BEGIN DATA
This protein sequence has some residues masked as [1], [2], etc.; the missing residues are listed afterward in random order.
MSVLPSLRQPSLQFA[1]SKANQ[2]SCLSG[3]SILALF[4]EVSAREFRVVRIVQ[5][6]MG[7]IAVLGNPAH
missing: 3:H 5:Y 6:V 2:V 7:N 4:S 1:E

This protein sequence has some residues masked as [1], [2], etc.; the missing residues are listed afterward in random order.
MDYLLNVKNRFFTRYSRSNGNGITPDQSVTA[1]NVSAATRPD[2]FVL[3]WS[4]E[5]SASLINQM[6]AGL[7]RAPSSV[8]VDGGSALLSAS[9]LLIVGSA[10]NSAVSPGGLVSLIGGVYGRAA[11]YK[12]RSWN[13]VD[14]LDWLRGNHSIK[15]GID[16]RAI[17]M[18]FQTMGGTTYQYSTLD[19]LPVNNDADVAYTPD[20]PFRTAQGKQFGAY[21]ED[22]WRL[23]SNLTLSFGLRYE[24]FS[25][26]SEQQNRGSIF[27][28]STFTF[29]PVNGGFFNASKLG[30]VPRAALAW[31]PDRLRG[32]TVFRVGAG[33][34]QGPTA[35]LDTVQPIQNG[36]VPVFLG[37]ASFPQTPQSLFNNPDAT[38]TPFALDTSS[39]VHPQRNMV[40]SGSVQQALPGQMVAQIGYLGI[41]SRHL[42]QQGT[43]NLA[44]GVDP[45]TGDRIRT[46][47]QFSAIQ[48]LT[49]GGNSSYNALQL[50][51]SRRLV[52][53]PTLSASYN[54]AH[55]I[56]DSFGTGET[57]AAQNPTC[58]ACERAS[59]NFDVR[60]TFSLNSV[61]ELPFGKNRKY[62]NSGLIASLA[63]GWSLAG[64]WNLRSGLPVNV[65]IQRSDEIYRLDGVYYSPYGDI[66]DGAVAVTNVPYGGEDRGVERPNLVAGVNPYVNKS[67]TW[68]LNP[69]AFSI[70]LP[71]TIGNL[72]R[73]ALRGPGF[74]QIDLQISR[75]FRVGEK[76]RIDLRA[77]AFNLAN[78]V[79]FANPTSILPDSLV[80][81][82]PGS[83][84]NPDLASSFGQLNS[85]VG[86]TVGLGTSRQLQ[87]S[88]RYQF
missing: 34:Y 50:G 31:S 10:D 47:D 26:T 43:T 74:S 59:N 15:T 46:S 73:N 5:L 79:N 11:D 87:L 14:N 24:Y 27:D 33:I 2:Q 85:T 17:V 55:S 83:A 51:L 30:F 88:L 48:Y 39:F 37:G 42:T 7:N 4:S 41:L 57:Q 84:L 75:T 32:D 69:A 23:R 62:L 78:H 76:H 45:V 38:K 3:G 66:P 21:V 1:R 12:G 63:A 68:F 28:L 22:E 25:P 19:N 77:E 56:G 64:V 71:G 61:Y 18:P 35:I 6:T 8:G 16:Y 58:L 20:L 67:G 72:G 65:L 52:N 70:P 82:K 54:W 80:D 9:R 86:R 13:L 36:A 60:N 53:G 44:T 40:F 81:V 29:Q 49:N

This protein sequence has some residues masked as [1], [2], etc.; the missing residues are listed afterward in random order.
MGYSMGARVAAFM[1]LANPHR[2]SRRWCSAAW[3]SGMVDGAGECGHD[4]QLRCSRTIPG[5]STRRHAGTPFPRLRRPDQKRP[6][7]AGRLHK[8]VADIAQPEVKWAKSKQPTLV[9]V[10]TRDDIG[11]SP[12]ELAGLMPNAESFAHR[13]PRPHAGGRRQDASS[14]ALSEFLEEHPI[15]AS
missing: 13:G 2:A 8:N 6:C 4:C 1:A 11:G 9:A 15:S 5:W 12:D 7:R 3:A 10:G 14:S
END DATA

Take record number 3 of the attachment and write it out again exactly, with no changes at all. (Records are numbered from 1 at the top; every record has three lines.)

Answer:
This protein sequence has some residues masked as [1], [2], etc.; the missing residues are listed afterward in random order.
MGYSMGARVAAFM[1]LANPHR[2]SRRWCSAAW[3]SGMVDGAGECGHD[4]QLRCSRTIPG[5]STRRHAGTPFPRLRRPDQKRP[6][7]AGRLHK[8]VADIAQPEVKWAKSKQPTLV[9]V[10]TRDDIG[11]SP[12]ELAGLMPNAESFAHR[13]PRPHAGGRRQDASS[14]ALSEFLEEHPI[15]AS
missing: 13:G 2:A 8:N 6:C 4:C 1:A 11:G 9:A 15:S 5:W 12:D 7:R 3:A 10:G 14:S